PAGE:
“Be sure and kill ‘em.” She is a hard-hearted woman so deeply frozen and dead on the inside and so full of fire and brimstone and steely edges on the outside, that we as the audience are sucked into applauding her devil take all attitude if only because the language of both sympathy and bureaucracy is so cold that we welcome, indeed applaud, someone who talks without thinking and fires away with little if no concern for or empathy with her targets. What magic when a writer/director can make such a detestable woman so tremendously likeable that we offer her our deepest sympathies. The chief target of her rage is Chief Willoughby (Woody Harrelson), a man of affection and sensitive attachment, like his predecesor in Jane Austen’s Sense and Sensibility. He is intelligent, sensitive and conscientious rather than an indifferent oaf.

The film, Three Billboards Outside Ebbing Missouri, begins with a distraught but very determined mother bent on displacing that guilt in the ostensible pursuit of justice, with which we as viewers easily identify. Especially since her method of embarrassing the police is so public. She pays for putting up signs on three obsolete titular billboards to express her rage and frustration. The motive is unbeknownst to everyone, except her son who witnessed the altercation between mother and daughter. The billboards are used to displace that deep and very painful guilt. Critics who look at Mildred as “morally unimpeachable” are truly blind and deaf.  She is a harridan, immensely likeable and sympathetic, but still a vicious harridan.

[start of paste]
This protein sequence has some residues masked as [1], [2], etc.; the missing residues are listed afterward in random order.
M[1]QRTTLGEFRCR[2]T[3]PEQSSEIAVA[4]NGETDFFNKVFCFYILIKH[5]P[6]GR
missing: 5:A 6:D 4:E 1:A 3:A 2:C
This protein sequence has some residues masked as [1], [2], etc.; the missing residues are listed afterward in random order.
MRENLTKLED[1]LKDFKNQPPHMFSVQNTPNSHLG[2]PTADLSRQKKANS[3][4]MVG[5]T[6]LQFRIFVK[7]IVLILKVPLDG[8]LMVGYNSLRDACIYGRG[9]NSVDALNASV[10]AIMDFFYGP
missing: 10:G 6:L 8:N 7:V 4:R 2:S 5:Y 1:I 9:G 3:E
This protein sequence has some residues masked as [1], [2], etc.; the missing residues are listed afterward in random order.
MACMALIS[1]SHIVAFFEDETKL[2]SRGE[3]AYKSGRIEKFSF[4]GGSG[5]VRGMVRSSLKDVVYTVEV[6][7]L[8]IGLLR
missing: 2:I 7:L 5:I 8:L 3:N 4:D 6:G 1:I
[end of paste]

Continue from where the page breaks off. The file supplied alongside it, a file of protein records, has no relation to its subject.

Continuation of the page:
Gradually as the film unfolds, we learn of the source and depth of that guilt. But we learn much more. For Ebbing is a town where the use of foul language is the norm, where the mistreatment of Blacks is the norm, especially by one police officer, Officer Dixon (Sam Rockwell) who has never been held responsible for his violent and outrageous behaviour. It just so happens that this violent cop is a mama’s boy, his mother is a virulent bitch and he is probably a repressed homosexual. He gradually wins our sympathy.

It is a town in which a happy family of a couple, a police chief (Willoughby), his wife and two children, play a game by a stream whereby the two young girls are required to fish for stuffed animals around the blanket on which they are sitting without leaving the blanket, while the parents go off for some nookie. But the instructions to the girls are delivered in the foulest language imaginable. As Mildred says at the beginning of the film when discussing the wording with her son on the proposed billboards, you may address your children in the foulest language, but on public billboards you “can’t say nothin’ defamatory.” It is a world of deep hypocrisy.

The sin permeating this town goes much deeper. When a priest, Father Montgomery, comes to the home of the distraught mother to try to persuade her to take down the billboards that are causing such stress to the popular police chief, the mother kicks him out, but not before reducing him to quivering silence by accusing him of complicity for doing nothing, just as he did nothing when his altar boy was seduced or raped by another priest. And in guilt, we sit silent in the theatre oblivious to the fact that this is a tale of raw vengeance and shame rather than of justice and guilt. The male secretive self-protective clubs of the town are now under attack by one enraged woman and her wild jeremiad. And the moral universe is inverted in McDonagh’s view when priests become priests and cops become cops because they want to do good, but are perceived now as sinister simply because of the costumes they wear, whether a clerical collar or a police uniform.